Todd Snider: Live Last Night

Live Last Night

The Birchmere's "quiet please" policy was rendered completely and totally irrelevant the second Todd Snider opened the floor up to requests Friday night. At that moment, the rabid fans -- and that would be most of them -- of the impossibly charismatic, barefoot, 42-year-old folkie bombarded him with titles from his 20-year catalogue. But it's not like it was a hushed room before that. After all, it would take great restraint to stifle laughter when Snider plays his often-hilarious ditties. For Snider, a rhyme almost always doubles as a punchline, and it's likely to be funnier than one you'd hear at the local stand-up club.

(Read the rest of the review after the jump.)

With just an acoustic guitar, harmonica and charm to spare, Snider played 20 songs that were as wordy as they were witty. He comes off as a modern-day protest singer, speaking out against the usual litany of right-wing talking points, but also protesting the sullen manner in which past troubadours went about their work.

If the humor was forced, Snider's shtick would grow old quickly; but like kindred spirits Robbie Fulks and Jonathan Richman, he knows how to tug at heartstrings in addition to tickling the funny bone.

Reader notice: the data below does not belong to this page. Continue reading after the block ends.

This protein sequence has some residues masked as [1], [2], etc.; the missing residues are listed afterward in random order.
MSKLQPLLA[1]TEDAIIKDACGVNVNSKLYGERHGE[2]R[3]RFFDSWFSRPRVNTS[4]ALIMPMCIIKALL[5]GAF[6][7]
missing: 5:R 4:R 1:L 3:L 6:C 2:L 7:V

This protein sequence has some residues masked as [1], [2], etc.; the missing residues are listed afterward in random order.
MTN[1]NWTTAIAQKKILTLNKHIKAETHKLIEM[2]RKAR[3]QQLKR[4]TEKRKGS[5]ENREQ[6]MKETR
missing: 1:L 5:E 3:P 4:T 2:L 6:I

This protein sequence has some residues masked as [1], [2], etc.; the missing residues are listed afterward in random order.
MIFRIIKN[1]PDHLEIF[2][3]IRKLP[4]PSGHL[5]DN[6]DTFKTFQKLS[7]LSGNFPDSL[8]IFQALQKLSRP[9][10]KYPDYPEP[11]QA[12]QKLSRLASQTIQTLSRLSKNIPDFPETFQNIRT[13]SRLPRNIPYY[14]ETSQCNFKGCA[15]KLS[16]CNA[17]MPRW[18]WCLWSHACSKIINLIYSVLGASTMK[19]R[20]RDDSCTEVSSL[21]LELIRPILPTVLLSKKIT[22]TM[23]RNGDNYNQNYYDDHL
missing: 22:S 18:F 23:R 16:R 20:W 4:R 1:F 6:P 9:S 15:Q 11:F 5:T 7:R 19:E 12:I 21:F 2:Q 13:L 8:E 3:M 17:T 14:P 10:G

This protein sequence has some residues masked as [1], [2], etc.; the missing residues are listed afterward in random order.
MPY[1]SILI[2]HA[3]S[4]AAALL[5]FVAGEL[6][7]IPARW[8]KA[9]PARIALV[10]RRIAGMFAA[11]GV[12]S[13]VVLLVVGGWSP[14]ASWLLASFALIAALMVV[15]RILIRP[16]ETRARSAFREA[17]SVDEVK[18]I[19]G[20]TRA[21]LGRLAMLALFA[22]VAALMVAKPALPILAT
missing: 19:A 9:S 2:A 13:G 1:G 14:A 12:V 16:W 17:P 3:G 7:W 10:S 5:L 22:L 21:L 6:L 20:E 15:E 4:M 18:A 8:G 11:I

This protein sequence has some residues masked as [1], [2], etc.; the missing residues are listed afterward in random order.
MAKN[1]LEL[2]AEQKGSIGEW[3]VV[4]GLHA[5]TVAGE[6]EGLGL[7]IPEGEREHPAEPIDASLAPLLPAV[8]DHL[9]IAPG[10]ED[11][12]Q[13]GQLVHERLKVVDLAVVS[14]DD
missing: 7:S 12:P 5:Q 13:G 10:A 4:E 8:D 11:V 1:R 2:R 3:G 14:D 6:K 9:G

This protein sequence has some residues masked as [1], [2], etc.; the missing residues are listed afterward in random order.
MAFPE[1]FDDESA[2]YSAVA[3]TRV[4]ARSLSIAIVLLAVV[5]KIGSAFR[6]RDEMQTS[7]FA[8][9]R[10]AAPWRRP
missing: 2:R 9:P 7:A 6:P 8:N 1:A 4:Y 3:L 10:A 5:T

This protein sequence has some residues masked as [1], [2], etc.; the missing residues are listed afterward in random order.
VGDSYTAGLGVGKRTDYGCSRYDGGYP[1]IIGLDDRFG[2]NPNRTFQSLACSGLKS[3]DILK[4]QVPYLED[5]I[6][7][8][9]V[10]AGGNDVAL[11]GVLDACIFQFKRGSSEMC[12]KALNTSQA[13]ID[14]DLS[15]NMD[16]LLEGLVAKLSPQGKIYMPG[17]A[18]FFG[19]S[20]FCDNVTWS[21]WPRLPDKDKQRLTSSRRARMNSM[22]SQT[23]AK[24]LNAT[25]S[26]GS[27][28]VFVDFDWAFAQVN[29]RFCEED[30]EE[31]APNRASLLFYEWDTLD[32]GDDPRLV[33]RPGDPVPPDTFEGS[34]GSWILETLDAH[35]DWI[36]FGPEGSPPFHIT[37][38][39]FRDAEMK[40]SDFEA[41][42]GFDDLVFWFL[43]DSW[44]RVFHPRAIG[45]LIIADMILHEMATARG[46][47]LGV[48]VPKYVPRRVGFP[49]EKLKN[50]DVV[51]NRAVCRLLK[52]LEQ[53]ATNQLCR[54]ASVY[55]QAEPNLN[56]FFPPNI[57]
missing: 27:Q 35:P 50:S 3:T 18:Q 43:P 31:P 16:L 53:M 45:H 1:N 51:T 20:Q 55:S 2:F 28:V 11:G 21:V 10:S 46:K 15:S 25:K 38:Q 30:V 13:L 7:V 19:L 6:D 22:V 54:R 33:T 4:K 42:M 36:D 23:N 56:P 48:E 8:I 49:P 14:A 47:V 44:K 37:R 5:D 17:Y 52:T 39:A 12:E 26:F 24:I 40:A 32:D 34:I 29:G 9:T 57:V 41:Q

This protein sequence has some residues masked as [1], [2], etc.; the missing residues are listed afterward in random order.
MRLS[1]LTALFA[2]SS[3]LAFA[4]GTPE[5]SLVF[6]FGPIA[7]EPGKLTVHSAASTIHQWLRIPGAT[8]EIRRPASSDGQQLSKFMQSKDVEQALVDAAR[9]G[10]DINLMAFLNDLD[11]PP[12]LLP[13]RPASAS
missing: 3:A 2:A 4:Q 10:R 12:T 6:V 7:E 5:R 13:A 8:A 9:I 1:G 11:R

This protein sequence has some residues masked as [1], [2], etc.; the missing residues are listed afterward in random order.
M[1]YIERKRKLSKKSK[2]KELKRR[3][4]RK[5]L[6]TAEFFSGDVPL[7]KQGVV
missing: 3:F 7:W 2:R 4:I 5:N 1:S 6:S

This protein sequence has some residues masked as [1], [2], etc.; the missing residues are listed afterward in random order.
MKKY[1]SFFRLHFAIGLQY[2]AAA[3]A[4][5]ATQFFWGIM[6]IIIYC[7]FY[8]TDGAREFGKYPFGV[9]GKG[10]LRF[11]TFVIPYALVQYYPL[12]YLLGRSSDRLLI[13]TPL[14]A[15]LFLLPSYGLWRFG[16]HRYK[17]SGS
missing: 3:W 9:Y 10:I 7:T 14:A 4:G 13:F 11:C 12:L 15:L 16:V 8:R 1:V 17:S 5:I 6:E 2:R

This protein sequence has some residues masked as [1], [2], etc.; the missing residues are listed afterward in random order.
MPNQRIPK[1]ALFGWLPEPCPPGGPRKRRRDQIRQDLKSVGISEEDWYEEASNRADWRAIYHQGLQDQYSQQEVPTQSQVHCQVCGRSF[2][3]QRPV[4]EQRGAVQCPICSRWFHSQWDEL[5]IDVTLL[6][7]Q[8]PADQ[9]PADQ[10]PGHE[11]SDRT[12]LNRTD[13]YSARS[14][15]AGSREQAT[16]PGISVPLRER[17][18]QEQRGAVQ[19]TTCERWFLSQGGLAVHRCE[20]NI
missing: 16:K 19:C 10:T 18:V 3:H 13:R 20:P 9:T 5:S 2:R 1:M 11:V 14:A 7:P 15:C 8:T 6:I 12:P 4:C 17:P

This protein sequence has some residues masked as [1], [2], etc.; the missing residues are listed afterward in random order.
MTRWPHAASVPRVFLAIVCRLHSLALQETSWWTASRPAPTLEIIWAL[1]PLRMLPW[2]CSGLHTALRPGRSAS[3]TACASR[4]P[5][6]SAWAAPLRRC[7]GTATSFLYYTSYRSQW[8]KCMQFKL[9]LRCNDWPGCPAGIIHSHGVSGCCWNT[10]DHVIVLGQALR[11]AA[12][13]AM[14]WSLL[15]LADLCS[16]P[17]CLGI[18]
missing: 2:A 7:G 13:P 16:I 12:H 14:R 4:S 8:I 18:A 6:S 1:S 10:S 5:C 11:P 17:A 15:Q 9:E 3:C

A handful of Snider's songs were ripped from yesterday's headlines, an old folk trick. But the relatively straight-laced, sentimental "D.B. Cooper," about the supposed-hijacker of a 1971 flight, was balanced out by "When Dock Ellis of the Pittsburgh Pirates Threw a No-Hitter on LSD." Many of the songs were littered with cursing and drug references, but his infectious personality made it all seem positively innocuous.

His guitar playing was mostly of the gentle, rocking-chair-on-the-front-porch variety -- catchy enough, simple and unobtrusive, never getting in the way of his words.

The centerpiece of the set featured no guitar at all; it was an extended, side-splitting monologue about Snider's high school years and how he transitioned from a football-playing jock to a pot-smoking burnout. That led into one of his trademark songs, "Conservative Christian, Right Wing, Republican, Straight, White, American Males" in which he announces himself as the opposite: a "tree-huggin', love-makin', pro-choicin', gay weddin', Widespread-diggin' hippie." Might want to throw highly entertainin' in there for good measure.

--DAVID MALITZ

By David Malitz |  June 7, 2009; 3:38 PM ET Live Last Night
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